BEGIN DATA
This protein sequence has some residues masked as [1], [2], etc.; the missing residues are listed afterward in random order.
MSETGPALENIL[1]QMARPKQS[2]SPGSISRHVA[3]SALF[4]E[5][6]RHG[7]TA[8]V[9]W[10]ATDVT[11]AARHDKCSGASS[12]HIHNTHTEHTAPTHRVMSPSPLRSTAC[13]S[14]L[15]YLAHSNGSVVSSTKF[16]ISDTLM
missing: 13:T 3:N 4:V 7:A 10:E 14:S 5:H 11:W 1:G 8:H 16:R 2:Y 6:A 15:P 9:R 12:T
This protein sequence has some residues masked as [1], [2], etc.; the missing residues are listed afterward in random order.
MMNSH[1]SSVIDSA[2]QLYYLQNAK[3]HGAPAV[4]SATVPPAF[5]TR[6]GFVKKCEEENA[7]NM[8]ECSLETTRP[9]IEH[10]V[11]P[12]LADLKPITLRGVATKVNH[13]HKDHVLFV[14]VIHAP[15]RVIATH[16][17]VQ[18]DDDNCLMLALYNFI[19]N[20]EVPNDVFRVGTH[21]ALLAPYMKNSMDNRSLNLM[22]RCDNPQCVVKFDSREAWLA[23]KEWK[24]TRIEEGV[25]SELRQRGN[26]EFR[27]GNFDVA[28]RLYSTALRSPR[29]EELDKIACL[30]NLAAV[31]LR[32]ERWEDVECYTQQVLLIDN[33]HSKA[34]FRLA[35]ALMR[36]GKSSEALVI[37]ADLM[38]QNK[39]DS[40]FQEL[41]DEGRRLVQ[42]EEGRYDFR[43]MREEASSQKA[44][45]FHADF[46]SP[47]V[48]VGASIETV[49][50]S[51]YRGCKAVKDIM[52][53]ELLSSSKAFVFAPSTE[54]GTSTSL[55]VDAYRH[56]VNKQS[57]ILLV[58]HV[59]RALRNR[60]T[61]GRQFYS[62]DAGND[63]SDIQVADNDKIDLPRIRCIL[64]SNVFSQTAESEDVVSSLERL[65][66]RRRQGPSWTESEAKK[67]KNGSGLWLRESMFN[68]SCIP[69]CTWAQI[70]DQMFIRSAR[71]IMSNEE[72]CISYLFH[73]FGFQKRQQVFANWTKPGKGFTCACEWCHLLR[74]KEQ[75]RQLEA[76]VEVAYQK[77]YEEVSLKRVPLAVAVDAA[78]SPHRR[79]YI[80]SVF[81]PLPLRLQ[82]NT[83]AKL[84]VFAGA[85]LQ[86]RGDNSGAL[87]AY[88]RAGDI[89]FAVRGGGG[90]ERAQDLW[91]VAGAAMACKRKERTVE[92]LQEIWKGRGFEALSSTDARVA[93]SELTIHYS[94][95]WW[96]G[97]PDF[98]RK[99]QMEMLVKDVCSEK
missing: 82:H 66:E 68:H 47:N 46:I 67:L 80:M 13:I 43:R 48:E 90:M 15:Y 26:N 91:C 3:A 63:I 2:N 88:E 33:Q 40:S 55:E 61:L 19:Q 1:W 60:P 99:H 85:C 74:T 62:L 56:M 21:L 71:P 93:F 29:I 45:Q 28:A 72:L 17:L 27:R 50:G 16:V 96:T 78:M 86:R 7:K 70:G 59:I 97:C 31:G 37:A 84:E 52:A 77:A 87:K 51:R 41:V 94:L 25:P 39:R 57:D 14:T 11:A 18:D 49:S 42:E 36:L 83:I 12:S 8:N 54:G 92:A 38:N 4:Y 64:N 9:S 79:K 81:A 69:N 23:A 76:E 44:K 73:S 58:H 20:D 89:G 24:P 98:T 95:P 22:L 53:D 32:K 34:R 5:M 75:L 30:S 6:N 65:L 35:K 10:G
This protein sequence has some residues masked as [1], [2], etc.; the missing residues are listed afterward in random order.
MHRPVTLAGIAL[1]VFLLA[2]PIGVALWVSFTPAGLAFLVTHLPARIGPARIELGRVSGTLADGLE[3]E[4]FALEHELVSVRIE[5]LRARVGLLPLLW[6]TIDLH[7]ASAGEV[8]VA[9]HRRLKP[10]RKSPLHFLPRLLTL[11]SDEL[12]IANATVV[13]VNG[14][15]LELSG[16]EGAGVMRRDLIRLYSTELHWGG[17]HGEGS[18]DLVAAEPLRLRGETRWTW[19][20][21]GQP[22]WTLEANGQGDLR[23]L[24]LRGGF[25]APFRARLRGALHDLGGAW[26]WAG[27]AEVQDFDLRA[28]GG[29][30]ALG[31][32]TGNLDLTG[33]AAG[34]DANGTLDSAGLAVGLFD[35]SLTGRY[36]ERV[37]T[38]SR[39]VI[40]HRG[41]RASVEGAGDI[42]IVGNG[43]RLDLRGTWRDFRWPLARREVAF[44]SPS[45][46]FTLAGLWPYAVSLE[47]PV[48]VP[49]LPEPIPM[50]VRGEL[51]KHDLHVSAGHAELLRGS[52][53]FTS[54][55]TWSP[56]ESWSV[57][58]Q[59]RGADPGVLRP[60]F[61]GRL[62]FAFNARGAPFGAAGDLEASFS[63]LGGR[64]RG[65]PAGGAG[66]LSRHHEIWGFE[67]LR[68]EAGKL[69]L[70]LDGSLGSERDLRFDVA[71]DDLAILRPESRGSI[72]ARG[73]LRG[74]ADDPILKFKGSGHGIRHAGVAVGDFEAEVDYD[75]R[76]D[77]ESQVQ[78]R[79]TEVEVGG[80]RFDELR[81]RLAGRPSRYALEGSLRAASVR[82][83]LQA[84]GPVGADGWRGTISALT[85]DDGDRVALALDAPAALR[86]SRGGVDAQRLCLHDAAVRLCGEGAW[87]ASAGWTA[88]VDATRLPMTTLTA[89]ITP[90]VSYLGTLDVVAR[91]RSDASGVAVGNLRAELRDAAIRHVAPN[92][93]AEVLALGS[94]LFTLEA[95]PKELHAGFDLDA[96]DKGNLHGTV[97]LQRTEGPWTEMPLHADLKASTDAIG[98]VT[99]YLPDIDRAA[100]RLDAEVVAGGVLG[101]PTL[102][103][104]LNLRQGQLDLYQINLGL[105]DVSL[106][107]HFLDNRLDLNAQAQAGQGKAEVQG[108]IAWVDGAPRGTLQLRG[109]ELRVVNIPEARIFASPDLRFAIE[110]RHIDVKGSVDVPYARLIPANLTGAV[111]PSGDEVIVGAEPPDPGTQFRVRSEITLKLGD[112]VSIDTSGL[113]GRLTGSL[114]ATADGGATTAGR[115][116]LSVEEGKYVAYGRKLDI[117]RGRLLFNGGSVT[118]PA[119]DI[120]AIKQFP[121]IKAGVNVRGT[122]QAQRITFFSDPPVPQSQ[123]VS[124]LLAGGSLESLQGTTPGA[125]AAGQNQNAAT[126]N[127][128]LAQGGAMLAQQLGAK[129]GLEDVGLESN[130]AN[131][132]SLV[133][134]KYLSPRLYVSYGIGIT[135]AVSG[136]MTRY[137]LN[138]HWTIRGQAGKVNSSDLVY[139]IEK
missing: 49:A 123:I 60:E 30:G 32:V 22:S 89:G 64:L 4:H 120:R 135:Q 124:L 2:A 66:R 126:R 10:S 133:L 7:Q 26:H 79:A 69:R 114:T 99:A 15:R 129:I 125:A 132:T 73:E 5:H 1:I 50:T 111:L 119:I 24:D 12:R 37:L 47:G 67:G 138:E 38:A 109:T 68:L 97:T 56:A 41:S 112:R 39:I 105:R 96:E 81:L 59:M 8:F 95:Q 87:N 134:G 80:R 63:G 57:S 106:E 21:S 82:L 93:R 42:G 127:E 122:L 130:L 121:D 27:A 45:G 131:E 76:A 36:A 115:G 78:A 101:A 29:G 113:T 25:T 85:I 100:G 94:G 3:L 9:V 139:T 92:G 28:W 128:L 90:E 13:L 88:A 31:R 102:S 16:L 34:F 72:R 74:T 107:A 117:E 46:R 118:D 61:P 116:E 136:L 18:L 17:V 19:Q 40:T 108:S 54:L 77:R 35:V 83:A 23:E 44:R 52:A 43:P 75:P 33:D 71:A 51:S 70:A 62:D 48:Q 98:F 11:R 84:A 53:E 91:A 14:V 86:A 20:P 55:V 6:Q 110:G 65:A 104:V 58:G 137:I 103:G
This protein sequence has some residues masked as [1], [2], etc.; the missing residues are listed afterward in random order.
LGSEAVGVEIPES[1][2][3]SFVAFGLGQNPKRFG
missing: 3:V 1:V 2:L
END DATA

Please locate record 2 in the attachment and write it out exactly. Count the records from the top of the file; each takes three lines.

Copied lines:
This protein sequence has some residues masked as [1], [2], etc.; the missing residues are listed afterward in random order.
MMNSH[1]SSVIDSA[2]QLYYLQNAK[3]HGAPAV[4]SATVPPAF[5]TR[6]GFVKKCEEENA[7]NM[8]ECSLETTRP[9]IEH[10]V[11]P[12]LADLKPITLRGVATKVNH[13]HKDHVLFV[14]VIHAP[15]RVIATH[16][17]VQ[18]DDDNCLMLALYNFI[19]N[20]EVPNDVFRVGTH[21]ALLAPYMKNSMDNRSLNLM[22]RCDNPQCVVKFDSREAWLA[23]KEWK[24]TRIEEGV[25]SELRQRGN[26]EFR[27]GNFDVA[28]RLYSTALRSPR[29]EELDKIACL[30]NLAAV[31]LR[32]ERWEDVECYTQQVLLIDN[33]HSKA[34]FRLA[35]ALMR[36]GKSSEALVI[37]ADLM[38]QNK[39]DS[40]FQEL[41]DEGRRLVQ[42]EEGRYDFR[43]MREEASSQKA[44][45]FHADF[46]SP[47]V[48]VGASIETV[49][50]S[51]YRGCKAVKDIM[52][53]ELLSSSKAFVFAPSTE[54]GTSTSL[55]VDAYRH[56]VNKQS[57]ILLV[58]HV[59]RALRNR[60]T[61]GRQFYS[62]DAGND[63]SDIQVADNDKIDLPRIRCIL[64]SNVFSQTAESEDVVSSLERL[65][66]RRRQGPSWTESEAKK[67]KNGSGLWLRESMFN[68]SCIP[69]CTWAQI[70]DQMFIRSAR[71]IMSNEE[72]CISYLFH[73]FGFQKRQQVFANWTKPGKGFTCACEWCHLLR[74]KEQ[75]RQLEA[76]VEVAYQK[77]YEEVSLKRVPLAVAVDAA[78]SPHRR[79]YI[80]SVF[81]PLPLRLQ[82]NT[83]AKL[84]VFAGA[85]LQ[86]RGDNSGAL[87]AY[88]RAGDI[89]FAVRGGGG[90]ERAQDLW[91]VAGAAMACKRKERTVE[92]LQEIWKGRGFEALSSTDARVA[93]SELTIHYS[94][95]WW[96]G[97]PDF[98]RK[99]QMEMLVKDVCSEK
missing: 82:H 66:E 68:H 47:N 46:I 67:L 80:M 13:I 43:R 48:E 90:M 15:Y 26:N 91:C 3:A 63:I 2:N 88:E 33:Q 40:S 55:E 61:L 19:Q 1:W 60:P 99:H 85:C 74:T 62:L 56:M 21:L 71:P 93:F 29:I 45:Q 28:A 72:L 17:L 27:R 50:G 16:V 96:T 78:M 86:R 7:K 70:G 59:I 97:C 31:G 37:A 84:E 52:A 77:A 87:K 51:R 41:V 94:L 25:P 39:R 57:D 14:T 11:A 18:D 49:S 42:E 36:L 83:I 12:S 8:N 54:G 92:A 38:N 4:Y 64:N 9:S 79:K 81:A 69:N 23:A 76:E 44:K 73:S 58:H 20:D 89:G 24:P 98:T 95:P 22:L 53:D 32:K 34:R 5:M 75:L 30:S 6:N 65:L 35:K 10:G